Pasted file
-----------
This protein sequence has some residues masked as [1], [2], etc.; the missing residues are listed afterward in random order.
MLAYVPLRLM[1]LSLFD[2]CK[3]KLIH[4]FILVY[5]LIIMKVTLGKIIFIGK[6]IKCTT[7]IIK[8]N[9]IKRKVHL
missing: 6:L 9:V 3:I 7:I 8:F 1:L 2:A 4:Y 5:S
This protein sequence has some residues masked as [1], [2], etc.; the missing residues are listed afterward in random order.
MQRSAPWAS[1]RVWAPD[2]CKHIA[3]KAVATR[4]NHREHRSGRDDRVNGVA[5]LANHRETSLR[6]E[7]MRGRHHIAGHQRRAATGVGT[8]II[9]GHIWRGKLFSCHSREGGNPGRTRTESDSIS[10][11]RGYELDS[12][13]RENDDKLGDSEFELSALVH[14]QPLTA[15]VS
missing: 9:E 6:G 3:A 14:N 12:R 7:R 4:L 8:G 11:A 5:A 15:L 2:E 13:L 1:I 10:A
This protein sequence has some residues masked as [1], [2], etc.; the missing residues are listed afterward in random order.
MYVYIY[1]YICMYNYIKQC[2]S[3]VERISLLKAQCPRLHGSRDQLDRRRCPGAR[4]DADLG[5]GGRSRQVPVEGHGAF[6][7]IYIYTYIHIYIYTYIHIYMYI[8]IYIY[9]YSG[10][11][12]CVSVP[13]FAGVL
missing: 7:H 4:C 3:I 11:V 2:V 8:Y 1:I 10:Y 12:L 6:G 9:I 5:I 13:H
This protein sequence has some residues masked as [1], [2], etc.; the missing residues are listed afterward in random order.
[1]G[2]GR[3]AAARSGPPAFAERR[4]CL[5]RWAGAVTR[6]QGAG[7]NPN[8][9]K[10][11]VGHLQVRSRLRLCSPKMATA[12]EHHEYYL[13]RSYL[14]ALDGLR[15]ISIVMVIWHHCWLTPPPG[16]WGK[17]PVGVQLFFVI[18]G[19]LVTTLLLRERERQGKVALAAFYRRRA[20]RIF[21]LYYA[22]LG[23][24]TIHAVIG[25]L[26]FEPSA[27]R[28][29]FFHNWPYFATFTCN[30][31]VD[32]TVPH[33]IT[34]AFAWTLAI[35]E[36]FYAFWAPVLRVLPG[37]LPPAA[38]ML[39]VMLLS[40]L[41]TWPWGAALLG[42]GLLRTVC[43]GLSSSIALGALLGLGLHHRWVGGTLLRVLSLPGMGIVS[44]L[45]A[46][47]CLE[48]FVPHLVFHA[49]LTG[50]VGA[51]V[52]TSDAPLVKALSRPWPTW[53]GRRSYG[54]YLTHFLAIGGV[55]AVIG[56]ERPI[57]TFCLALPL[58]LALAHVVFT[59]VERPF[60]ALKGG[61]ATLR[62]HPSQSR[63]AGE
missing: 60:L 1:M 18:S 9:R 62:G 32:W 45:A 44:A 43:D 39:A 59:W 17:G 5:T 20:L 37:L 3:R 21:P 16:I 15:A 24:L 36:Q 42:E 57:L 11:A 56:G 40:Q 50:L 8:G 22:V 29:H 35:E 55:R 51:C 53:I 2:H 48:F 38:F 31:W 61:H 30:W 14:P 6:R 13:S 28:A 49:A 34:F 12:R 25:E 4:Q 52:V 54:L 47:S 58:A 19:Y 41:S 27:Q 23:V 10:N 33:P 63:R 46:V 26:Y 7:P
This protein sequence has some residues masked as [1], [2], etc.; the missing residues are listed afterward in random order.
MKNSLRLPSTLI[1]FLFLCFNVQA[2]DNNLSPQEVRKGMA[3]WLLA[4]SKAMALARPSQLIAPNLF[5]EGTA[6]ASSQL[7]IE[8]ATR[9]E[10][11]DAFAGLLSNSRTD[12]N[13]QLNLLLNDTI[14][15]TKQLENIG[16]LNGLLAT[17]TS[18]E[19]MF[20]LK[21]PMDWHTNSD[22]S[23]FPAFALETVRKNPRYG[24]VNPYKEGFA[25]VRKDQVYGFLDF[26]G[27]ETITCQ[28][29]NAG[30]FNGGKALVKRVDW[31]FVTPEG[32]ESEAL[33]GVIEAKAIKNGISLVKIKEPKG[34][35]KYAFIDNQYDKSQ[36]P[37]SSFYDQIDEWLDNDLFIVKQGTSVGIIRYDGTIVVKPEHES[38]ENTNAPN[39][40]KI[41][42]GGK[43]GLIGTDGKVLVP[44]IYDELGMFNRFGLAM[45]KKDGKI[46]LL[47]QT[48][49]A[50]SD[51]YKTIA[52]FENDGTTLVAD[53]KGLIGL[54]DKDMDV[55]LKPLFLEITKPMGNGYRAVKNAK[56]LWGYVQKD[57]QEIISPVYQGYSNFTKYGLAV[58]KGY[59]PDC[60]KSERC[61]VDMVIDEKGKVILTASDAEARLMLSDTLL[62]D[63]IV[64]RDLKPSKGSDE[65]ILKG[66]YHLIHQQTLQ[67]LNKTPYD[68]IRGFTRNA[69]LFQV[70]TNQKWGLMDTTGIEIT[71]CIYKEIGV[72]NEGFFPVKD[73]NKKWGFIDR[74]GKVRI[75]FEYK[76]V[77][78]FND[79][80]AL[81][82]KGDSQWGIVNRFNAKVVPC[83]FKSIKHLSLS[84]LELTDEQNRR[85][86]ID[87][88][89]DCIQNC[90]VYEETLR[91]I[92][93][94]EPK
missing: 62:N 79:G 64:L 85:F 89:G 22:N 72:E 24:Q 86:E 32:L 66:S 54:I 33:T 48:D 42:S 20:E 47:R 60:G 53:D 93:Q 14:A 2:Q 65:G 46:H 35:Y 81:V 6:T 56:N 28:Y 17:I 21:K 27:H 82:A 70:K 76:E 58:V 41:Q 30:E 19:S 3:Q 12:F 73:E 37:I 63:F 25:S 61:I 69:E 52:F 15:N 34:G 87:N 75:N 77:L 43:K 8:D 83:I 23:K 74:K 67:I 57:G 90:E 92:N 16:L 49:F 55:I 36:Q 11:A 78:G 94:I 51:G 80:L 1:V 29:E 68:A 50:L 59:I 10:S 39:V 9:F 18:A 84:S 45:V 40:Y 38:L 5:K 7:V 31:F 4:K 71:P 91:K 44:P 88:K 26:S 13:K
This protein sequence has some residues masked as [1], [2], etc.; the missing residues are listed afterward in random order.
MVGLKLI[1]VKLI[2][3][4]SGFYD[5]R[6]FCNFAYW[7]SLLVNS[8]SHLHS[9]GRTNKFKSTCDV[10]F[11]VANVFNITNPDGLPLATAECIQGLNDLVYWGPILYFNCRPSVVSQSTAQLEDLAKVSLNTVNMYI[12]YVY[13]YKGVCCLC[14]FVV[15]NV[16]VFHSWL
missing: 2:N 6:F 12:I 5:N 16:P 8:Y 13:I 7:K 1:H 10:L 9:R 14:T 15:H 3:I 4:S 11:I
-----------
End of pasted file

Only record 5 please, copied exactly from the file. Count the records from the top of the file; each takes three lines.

This protein sequence has some residues masked as [1], [2], etc.; the missing residues are listed afterward in random order.
MKNSLRLPSTLI[1]FLFLCFNVQA[2]DNNLSPQEVRKGMA[3]WLLA[4]SKAMALARPSQLIAPNLF[5]EGTA[6]ASSQL[7]IE[8]ATR[9]E[10][11]DAFAGLLSNSRTD[12]N[13]QLNLLLNDTI[14][15]TKQLENIG[16]LNGLLAT[17]TS[18]E[19]MF[20]LK[21]PMDWHTNSD[22]S[23]FPAFALETVRKNPRYG[24]VNPYKEGFA[25]VRKDQVYGFLDF[26]G[27]ETITCQ[28][29]NAG[30]FNGGKALVKRVDW[31]FVTPEG[32]ESEAL[33]GVIEAKAIKNGISLVKIKEPKG[34][35]KYAFIDNQYDKSQ[36]P[37]SSFYDQIDEWLDNDLFIVKQGTSVGIIRYDGTIVVKPEHES[38]ENTNAPN[39][40]KI[41][42]GGK[43]GLIGTDGKVLVP[44]IYDELGMFNRFGLAM[45]KKDGKI[46]LL[47]QT[48][49]A[50]SD[51]YKTIA[52]FENDGTTLVAD[53]KGLIGL[54]DKDMDV[55]LKPLFLEITKPMGNGYRAVKNAK[56]LWGYVQKD[57]QEIISPVYQGYSNFTKYGLAV[58]KGY[59]PDC[60]KSERC[61]VDMVIDEKGKVILTASDAEARLMLSDTLL[62]D[63]IV[64]RDLKPSKGSDE[65]ILKG[66]YHLIHQQTLQ[67]LNKTPYD[68]IRGFTRNA[69]LFQV[70]TNQKWGLMDTTGIEIT[71]CIYKEIGV[72]NEGFFPVKD[73]NKKWGFIDR[74]GKVRI[75]FEYK[76]V[77][78]FND[79][80]AL[81][82]KGDSQWGIVNRFNAKVVPC[83]FKSIKHLSLS[84]LELTDEQNRR[85][86]ID[87][88][89]DCIQNC[90]VYEETLR[91]I[92][93][94]EPK
missing: 62:N 79:G 64:L 85:F 89:G 22:N 72:E 24:Q 86:E 32:L 66:S 54:I 33:T 48:D 42:S 20:E 47:R 60:G 53:D 93:Q 14:A 2:Q 65:G 46:H 35:Y 81:V 6:T 56:N 28:Y 17:I 21:K 27:H 82:A 70:K 76:E 58:V 41:Q 30:E 19:S 3:Q 12:F 73:E 37:I 63:F 25:S 61:I 69:E 52:F 15:N 34:G 87:N 75:N 77:L 43:K 8:D 83:I 23:K 74:K 67:I 57:G 90:E 92:N 16:L 49:F 55:I 36:Q 11:A 78:G 94:I 51:G 80:L 1:V 29:E 68:A 50:L 59:I 10:S 39:V 9:F 18:A 84:S 45:V 40:Y 38:L 5:K 7:V 31:F 4:K 71:P 91:K 44:P 88:K 26:S 13:K